Algorithms and Linguistics

weekly problemfun facts in linguistics

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About the "Algorithms and linguistics" project

 

Each year, we witness advances in computer science that affect other fields of science and technology, and lead to fundamental new discoveries, from deciphering the human genome to understanding the structure of the universe. Many people however still think of computer science as merely programming. We are developing materials that will help school students to understand the challenges, techniques, and possible careers in computer science. In particular, we believe that one way to learn about computational thinking is to solve fun problems and puzzles based on algorithms and related math principles. We also believe that more students will become interested in computer science if we tie it to problems in various fields outside the computer science itself, such as natural sciences, arts, sports, entertainment, and society.

 

Algorithms and Linguistics

 

We are currently developing materials focused on two areas of computer science: algorithms and computational linguistics. The initial goal is to create unplugged materials, that is, puzzles solvable with pencil and paper, which do not require programming. We also plan to produce short articles, illustrations, and video clips that will help students learn about algorithms and linguistics. We will provide this materials on-line and integrate related activities into the FLL robotic competitions. Specifically, we will offer puzzles and mini-contests during the dead time of the robotic competitions.

The project team comes from the organizing committee of the North American Computational Linguistics Olympiad. It is based on a contest that has originated in Russia, and it is now gaining ground in the United States and Canada due to the leadership of Carnegie Mellon and the University of Michigan. We will build upon the experience of the Computational Linguistics Olympiads and develop materials on the application of computer science to other fields.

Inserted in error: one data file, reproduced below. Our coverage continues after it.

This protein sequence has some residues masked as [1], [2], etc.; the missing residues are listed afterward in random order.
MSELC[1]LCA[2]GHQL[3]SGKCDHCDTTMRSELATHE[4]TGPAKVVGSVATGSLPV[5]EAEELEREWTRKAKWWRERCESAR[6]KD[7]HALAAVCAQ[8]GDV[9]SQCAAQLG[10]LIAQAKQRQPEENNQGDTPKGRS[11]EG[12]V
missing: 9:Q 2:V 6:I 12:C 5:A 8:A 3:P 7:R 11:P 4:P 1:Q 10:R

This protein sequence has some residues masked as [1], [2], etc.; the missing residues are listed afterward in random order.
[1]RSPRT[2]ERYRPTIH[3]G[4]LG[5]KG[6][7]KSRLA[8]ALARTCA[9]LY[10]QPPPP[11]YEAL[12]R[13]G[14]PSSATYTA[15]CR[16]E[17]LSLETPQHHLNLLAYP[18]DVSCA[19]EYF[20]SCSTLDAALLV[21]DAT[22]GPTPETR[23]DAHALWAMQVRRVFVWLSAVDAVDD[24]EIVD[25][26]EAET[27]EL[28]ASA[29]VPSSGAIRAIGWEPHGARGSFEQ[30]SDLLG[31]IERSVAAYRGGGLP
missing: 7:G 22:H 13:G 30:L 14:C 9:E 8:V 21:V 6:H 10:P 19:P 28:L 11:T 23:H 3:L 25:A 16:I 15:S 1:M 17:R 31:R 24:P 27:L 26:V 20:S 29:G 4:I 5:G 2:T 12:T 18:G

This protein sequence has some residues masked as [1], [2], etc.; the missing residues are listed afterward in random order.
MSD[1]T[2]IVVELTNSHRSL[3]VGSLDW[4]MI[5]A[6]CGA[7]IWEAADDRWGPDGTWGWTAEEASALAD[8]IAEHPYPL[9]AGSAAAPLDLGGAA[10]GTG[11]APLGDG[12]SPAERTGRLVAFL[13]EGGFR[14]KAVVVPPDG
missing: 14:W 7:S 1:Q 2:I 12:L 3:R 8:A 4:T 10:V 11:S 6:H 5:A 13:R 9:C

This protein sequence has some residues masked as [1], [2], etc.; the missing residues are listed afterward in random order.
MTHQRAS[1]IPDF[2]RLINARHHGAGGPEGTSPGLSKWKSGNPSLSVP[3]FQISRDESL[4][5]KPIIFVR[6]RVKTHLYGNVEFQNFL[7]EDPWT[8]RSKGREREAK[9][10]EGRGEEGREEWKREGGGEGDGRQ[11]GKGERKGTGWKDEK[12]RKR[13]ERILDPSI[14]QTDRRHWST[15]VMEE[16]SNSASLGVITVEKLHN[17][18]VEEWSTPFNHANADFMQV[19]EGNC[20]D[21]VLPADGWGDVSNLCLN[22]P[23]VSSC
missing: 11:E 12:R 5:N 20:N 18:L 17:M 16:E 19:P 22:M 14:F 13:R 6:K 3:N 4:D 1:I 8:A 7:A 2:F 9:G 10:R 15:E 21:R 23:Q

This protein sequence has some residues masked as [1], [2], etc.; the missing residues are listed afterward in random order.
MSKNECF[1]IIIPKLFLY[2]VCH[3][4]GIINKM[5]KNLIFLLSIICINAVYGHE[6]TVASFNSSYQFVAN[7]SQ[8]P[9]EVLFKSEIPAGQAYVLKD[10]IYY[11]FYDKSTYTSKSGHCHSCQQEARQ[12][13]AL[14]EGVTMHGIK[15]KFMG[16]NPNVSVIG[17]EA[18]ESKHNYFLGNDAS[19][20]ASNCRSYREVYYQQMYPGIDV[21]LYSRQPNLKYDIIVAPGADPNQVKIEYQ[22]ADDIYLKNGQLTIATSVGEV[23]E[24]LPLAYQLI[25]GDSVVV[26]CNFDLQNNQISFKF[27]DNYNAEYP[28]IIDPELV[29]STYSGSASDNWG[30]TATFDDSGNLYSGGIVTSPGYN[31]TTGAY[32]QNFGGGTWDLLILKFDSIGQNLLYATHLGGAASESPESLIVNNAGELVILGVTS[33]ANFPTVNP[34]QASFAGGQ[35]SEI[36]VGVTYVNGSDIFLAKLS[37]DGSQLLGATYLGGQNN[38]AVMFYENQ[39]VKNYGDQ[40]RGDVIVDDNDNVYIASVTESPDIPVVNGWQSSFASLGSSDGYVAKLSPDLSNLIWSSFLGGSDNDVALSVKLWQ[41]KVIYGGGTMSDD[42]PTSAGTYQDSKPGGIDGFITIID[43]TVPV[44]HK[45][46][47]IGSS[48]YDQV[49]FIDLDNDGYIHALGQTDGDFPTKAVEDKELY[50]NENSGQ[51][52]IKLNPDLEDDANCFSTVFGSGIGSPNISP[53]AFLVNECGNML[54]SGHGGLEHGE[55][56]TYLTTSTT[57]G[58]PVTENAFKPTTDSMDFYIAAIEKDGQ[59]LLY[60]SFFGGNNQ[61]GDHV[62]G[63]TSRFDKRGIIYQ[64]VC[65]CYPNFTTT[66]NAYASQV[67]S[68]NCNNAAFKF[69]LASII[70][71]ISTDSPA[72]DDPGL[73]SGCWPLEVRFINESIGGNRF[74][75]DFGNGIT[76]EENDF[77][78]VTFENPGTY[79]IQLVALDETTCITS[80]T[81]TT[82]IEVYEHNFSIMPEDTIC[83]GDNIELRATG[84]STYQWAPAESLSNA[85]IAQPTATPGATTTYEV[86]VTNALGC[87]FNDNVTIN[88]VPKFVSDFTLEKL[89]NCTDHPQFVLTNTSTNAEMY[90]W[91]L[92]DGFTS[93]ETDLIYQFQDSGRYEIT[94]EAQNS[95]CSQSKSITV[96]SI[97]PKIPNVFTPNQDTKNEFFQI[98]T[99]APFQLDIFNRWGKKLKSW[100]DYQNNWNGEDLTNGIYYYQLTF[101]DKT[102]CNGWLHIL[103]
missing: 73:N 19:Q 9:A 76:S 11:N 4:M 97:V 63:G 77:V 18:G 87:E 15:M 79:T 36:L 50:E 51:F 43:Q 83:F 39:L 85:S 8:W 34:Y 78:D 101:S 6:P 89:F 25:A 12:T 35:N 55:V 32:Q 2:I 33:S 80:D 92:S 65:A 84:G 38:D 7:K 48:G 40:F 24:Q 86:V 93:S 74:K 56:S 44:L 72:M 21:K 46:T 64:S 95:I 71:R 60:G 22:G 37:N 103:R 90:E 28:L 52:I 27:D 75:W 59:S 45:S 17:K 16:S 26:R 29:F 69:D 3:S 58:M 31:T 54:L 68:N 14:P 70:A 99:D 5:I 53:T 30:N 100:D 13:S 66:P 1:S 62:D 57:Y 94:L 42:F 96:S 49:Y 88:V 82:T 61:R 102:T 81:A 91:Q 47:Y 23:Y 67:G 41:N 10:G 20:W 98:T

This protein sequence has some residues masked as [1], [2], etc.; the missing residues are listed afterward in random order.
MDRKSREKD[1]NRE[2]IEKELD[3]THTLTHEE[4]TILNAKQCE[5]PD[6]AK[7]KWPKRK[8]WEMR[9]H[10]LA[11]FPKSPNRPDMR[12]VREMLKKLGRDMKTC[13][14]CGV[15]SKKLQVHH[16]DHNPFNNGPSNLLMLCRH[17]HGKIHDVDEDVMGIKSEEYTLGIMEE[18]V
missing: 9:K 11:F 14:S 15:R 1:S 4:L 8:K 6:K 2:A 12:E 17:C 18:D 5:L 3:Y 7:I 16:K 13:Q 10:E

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The Project Team

   

Faculty

 

Lori Levin (Carnegie Mellon University)

Eugene Fink (Carnegie Mellon University)

Dragomir R. Radev (University of Michigan)

 

Students

 

Daniel Freeman (Carnegie Mellon University)

Chelsea Mafrica (University of Pittsburgh)

 

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About Linguistics

 

If you have studied a foreign language at school, you are already familiar with some linguistics facts. While the main purpose of any language is effective communications, different languages use different mechanisms to achieve it. They use different alphabets, different verb tenses, different noun cases, different punctuation, different use of articles, and so on.

 

Linguists study not only individual languages and their special features, but also similarities, differences, and relationships among languages. They look at what makes up each language, such as sounds, words, and rules for forming sentences. They also study how people learn and use languages, and how languages appear, evolve, change over time, and sometimes disappear. Some of the challenges in the study of languages is as follows.

 

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Algorithms problems

 

We have just started work on algorithmic problems and puzzles, and the current list is very small. We will be posting a few new problems every month.

 

Linguistics problems

 

We have just started work on linguistics problems and puzzles, and the current list is very small. We will be posting a few new problems every month.

 

Winnie-the-Pooh and an electronic encyclopedia - Problem     Solution

 

Winnie-the-Pooh and a spelling tutor - Problem     Solution

 

You may also find a lot of problems in the Linguistics Challenge library.

 

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Related Links

 

FLL - First Lego League

NACLO - North American Computational Linguistics Olypmiad

USACO - United States of America Computing Olympiad

USAMO - United States of America Mathematical Olympiad

MathCounts - Mathematics Club abd Competition

CS Unplugged - Teaching computer science without a computer

 

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Algorithms and Linguistics

We post a new problem every week or two, and reveal its solution two weeks later. The difficulty of these problems varies from week to week; some are quite easy and some are very hard. Try them out.

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Algorithms and Linguistics

The "fun fact" collection includes short articles about various linguistics facts. We hope that you will find them interesting and amusing. You may also casually mention them in conversations with friends, to show how smart and educated you are.

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